Harvey Milk Photo Center San Francisco

Harvey Milk Photo Center Spotlights the Art of Darkroom Photography

For more than 75 years, the Harvey Milk Photo Center has put the arts within reach of Bay Area residents. To begin to unpack why the Photo Center is special, it’s best to start with its namesake. Many know Milk as a member of San Francisco’s Board of Supervisors. In addition, Milk was among the first openly gay elected officials in U.S. history.

But fewer know that he was a lifelong student of the arts, with a special love for photography. A former U.S. Navy veteran, Milk moved to San Francisco and opened a camera store in 1972. This occurred five years before he won election to the city’s Board of Supervisors. In that role, Milk represented the Castro District, known even then as a safe haven for the LGBT community.

The Harvey Milk Photo Center is open to every interested photographer, no matter their status or income level

Harvey Milk was a longtime political and social rights activist. He would no doubt be pleased that the Photo Center that bears his name continues to uphold its commitment to making art accessible to all people.

Since it opened its doors, the Harvey Milk Photo Center is a invaluable resource. Any photographer, regardless of talent or subject matter, has access to world-class darkroom facilities for a nominal membership fee.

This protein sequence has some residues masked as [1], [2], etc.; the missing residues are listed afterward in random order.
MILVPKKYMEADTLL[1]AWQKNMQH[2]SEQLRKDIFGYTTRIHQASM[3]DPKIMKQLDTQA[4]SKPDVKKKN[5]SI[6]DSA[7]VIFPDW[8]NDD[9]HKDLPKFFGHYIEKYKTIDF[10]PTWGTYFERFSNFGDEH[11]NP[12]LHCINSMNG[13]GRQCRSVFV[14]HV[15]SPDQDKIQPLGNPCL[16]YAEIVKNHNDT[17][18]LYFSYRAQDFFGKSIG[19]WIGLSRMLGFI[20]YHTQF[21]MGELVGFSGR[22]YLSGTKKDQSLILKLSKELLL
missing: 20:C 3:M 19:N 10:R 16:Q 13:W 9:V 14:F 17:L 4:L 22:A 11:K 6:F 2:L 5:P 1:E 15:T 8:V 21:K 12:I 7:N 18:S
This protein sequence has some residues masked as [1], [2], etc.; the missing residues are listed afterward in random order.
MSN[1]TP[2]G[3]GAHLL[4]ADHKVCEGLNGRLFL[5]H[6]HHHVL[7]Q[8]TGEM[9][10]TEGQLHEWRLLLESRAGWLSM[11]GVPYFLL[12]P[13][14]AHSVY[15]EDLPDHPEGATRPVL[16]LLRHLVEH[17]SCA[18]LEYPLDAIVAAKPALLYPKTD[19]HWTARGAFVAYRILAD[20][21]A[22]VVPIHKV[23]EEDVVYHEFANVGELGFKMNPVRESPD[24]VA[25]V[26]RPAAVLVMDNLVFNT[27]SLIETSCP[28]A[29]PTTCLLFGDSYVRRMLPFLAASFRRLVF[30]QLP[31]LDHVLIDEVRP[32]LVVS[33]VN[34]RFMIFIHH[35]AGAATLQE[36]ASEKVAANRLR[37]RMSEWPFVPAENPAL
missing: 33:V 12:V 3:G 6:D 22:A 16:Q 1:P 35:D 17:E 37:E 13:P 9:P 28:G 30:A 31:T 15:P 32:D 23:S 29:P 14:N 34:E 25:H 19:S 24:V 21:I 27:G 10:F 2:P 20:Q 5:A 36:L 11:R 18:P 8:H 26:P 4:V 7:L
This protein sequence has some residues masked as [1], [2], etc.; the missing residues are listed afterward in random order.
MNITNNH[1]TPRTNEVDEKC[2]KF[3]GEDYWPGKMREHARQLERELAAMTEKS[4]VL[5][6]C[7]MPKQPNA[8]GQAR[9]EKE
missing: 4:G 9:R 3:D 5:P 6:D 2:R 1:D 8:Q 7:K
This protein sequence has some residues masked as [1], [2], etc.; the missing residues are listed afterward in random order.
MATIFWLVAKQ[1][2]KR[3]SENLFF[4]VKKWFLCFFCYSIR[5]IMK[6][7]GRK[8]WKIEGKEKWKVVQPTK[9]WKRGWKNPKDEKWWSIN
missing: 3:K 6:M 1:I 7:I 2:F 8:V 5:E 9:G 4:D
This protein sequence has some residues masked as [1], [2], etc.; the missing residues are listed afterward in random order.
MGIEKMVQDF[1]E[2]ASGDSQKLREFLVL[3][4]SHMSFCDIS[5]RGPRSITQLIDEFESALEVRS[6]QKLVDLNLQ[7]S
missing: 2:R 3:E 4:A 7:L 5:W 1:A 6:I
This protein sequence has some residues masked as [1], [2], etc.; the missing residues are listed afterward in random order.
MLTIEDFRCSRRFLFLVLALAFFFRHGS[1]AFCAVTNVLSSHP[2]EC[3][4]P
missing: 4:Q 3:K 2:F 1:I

They even loan equipment to members who can’t afford a camera and offer classes on how to get the best results.

A place to learn and explore

The Photo Center boasts the oldest—and largest—wet darkroom in the United States. Its also delivers much more than darkroom facilities. It boasts a full, onsite digital lab and an expansive program of more than 300 lectures, workshops, and classes each year.

The wide selection of classes spans a multitude of topics, from commercial photography to fine arts, and each is open to the public. The center has a scholarship fund for Bay Area residents who need financial assistance.

“Without the Photo Center, I would not have had a photographic career,” says one Harvey Milk Photo Center member who has been using the darkroom for more than 55 years. “There would have been no place for me to develop my film, print my pictures and teach myself photography.”

In this digital age, it’s a wonder that the Photo Center continues to thrive. Darkroom photography is an art form, requiring a great deal of patience and skill.

If digital photography produces instant gratification, darkroom photography is its converse. This analog medium offers delayed gratification in the form of signature prints that are well worth the effort.

Visit the Harvey Milk Photo Center

The Harvey Milk Photo Center is located in San Francisco’s Castro District and offers classes and facility access every day except Monday and Friday.

The Photo Center has several exhibits on tap for 2020. Exhibits include Earth Shot, a photographic spotlight on the earth’s environmental crisis. Orlando, which examines the constructs of prescriptive gender and social norms, is also popular.

At the end of March, the center will feature Any Other Way, a showcase of the life and activism of rhythm and blues singer Jackie Shane.

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